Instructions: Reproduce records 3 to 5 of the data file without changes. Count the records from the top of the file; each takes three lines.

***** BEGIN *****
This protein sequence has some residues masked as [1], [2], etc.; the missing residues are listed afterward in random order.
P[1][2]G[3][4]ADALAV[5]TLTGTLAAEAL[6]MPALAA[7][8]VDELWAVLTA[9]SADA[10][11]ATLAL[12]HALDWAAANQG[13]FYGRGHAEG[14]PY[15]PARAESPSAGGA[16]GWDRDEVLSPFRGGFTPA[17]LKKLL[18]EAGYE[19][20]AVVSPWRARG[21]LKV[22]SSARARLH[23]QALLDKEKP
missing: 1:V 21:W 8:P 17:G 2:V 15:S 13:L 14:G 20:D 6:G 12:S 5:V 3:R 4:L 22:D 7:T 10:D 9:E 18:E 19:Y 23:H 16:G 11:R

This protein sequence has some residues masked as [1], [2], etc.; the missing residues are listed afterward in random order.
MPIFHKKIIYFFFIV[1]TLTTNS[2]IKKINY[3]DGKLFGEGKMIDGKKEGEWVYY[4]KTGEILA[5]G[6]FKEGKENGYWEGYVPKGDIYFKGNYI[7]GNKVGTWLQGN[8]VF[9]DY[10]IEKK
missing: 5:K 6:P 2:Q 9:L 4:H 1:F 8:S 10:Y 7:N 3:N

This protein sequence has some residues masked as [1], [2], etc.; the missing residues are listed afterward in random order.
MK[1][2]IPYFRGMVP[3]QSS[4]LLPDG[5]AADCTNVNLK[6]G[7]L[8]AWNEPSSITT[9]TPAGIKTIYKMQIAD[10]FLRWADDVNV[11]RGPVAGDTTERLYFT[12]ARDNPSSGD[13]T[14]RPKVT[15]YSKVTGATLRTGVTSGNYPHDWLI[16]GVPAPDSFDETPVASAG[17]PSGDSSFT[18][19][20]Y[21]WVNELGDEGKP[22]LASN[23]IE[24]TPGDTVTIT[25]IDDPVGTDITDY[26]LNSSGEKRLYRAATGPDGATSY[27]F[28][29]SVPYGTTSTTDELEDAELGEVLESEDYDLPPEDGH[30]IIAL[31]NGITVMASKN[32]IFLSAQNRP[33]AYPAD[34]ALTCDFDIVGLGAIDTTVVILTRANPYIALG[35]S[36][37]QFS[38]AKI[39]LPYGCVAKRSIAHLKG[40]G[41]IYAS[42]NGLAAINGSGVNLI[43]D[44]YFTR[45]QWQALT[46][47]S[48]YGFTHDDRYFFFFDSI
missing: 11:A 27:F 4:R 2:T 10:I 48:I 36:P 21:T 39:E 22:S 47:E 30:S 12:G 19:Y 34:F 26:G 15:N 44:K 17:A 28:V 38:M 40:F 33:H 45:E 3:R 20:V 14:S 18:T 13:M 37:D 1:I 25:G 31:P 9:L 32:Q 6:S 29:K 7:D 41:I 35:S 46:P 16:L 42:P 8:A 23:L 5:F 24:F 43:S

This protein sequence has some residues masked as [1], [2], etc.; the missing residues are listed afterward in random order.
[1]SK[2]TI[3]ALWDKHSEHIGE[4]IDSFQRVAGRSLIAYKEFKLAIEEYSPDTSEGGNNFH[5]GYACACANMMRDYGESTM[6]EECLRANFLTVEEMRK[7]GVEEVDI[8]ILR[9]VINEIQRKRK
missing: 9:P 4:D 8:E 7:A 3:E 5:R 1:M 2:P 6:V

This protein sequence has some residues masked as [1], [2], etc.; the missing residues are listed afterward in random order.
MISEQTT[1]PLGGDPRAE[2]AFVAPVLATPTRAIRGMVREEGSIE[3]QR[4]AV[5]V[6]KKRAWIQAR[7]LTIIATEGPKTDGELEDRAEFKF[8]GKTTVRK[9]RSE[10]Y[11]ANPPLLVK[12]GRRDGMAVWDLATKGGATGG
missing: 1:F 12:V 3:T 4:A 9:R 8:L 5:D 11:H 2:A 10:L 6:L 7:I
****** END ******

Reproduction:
This protein sequence has some residues masked as [1], [2], etc.; the missing residues are listed afterward in random order.
MK[1][2]IPYFRGMVP[3]QSS[4]LLPDG[5]AADCTNVNLK[6]G[7]L[8]AWNEPSSITT[9]TPAGIKTIYKMQIAD[10]FLRWADDVNV[11]RGPVAGDTTERLYFT[12]ARDNPSSGD[13]T[14]RPKVT[15]YSKVTGATLRTGVTSGNYPHDWLI[16]GVPAPDSFDETPVASAG[17]PSGDSSFT[18][19][20]Y[21]WVNELGDEGKP[22]LASN[23]IE[24]TPGDTVTIT[25]IDDPVGTDITDY[26]LNSSGEKRLYRAATGPDGATSY[27]F[28][29]SVPYGTTSTTDELEDAELGEVLESEDYDLPPEDGH[30]IIAL[31]NGITVMASKN[32]IFLSAQNRP[33]AYPAD[34]ALTCDFDIVGLGAIDTTVVILTRANPYIALG[35]S[36][37]QFS[38]AKI[39]LPYGCVAKRSIAHLKG[40]G[41]IYAS[42]NGLAAINGSGVNLI[43]D[44]YFTR[45]QWQALT[46][47]S[48]YGFTHDDRYFFFFDSI
missing: 11:A 27:F 4:R 2:T 10:I 48:I 36:P 21:T 39:E 22:S 47:E 30:S 12:G 19:Y 34:F 26:G 15:N 44:K 17:A 28:V 38:M 40:F 33:H 45:E 3:R 20:V 14:S 18:T 13:M 37:D 1:I 25:G 31:P 9:L 32:Q 6:S 29:K 7:D 41:I 35:S 46:P 16:L 42:P 8:A 23:L 5:F 24:F 43:S

This protein sequence has some residues masked as [1], [2], etc.; the missing residues are listed afterward in random order.
[1]SK[2]TI[3]ALWDKHSEHIGE[4]IDSFQRVAGRSLIAYKEFKLAIEEYSPDTSEGGNNFH[5]GYACACANMMRDYGESTM[6]EECLRANFLTVEEMRK[7]GVEEVDI[8]ILR[9]VINEIQRKRK
missing: 9:P 4:D 8:E 7:A 3:E 5:R 1:M 2:P 6:V

This protein sequence has some residues masked as [1], [2], etc.; the missing residues are listed afterward in random order.
MISEQTT[1]PLGGDPRAE[2]AFVAPVLATPTRAIRGMVREEGSIE[3]QR[4]AV[5]V[6]KKRAWIQAR[7]LTIIATEGPKTDGELEDRAEFKF[8]GKTTVRK[9]RSE[10]Y[11]ANPPLLVK[12]GRRDGMAVWDLATKGGATGG
missing: 1:F 12:V 3:T 4:A 9:R 8:L 5:D 11:H 2:A 10:L 6:L 7:I